Sisterhood13 March 2018
When you were five and I a head taller
we snapped the arms of plastic dolls
in the hopes of making them bend.
Cross-legged, we sat
on your braided bedroom floor
and I frowned when you lay
Ken on top of Barbie.
Sisterhood was a great excuse
to watch cartoons before school.
With pigtails crushed against filmy couch lips,
we let our plaid dresses hike up to our underwear
because nobody was watching.
In the afternoon, we halfheartedly watched old game shows
because nothing else aired (what do you want to watch?)
and we were too young to waste away our hours
with white wine.
We’d press our legs together in the air
in a competition of who could push the hardest; a faux labour.
When our bone pillars slipped
we shrieked! we tensed! we roared!
because who knows what may have happened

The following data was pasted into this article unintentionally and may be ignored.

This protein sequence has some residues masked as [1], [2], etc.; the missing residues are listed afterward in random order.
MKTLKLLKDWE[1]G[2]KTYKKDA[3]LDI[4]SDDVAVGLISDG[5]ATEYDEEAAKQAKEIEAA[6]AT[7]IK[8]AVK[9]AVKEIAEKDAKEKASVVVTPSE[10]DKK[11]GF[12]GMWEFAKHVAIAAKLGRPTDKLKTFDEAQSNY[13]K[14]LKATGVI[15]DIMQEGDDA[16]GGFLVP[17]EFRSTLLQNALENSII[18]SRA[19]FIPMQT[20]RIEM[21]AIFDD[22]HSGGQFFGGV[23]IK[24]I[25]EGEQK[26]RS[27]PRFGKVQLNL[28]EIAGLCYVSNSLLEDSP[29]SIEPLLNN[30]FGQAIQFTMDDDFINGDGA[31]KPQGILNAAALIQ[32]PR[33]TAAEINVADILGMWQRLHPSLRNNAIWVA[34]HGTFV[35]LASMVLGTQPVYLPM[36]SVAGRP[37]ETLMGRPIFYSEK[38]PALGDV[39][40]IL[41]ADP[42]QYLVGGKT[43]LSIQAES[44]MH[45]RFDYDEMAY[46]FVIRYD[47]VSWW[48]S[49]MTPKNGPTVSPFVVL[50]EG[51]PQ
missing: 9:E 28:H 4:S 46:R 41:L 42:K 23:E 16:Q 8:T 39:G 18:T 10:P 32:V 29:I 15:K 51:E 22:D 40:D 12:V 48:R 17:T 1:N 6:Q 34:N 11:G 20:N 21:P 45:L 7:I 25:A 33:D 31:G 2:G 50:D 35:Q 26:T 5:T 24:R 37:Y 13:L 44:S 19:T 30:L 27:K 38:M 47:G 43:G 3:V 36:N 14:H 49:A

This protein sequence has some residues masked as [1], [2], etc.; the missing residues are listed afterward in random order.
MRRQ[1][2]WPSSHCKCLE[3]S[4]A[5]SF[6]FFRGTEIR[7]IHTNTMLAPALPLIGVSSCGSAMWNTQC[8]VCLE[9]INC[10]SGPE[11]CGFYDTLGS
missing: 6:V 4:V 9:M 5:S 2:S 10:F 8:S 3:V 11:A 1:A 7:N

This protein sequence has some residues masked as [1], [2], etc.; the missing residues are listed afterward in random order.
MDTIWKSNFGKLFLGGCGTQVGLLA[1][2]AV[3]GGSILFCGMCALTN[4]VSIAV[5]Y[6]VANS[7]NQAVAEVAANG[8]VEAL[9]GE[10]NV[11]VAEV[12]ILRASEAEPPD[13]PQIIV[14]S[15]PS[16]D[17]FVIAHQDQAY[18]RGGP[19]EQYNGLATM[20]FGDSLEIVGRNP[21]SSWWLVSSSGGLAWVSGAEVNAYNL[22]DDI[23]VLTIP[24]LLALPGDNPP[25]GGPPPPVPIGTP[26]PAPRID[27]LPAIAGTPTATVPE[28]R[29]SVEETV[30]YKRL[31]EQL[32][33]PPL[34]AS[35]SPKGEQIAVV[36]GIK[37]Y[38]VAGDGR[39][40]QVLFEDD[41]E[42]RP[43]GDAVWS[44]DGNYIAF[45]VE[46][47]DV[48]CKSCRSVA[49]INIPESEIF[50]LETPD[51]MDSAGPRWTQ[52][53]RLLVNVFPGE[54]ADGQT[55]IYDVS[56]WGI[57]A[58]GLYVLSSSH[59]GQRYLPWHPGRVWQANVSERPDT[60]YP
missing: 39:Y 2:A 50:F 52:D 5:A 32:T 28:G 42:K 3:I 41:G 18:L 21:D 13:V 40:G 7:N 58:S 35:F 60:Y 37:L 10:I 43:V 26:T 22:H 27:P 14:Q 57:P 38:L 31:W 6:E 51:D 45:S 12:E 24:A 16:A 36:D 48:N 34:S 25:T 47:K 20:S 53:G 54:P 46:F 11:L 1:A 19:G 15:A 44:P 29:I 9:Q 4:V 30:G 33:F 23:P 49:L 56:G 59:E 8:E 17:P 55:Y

if we’d have let them collapse.
I didn’t want to tell mum
about the first time I kissed a boy
so I told you instead.
You said it was cool
but squirmed a little
at the thought of someone’s tongue
tickling your own.
We waved away plenty of months (bye-bye)
and riiiiiiiipped them from our calendars.
You coated your bubblegum walls a toothpaste white
and suddenly, I didn’t have time for your
palette powders (no you can’t do my makeup today).
At dinner time
we would sit on opposite ends of the table
while the adults were busy playing
cat and mouse.
We dangled church bells in our soup
not talking much as
we listened to them chime.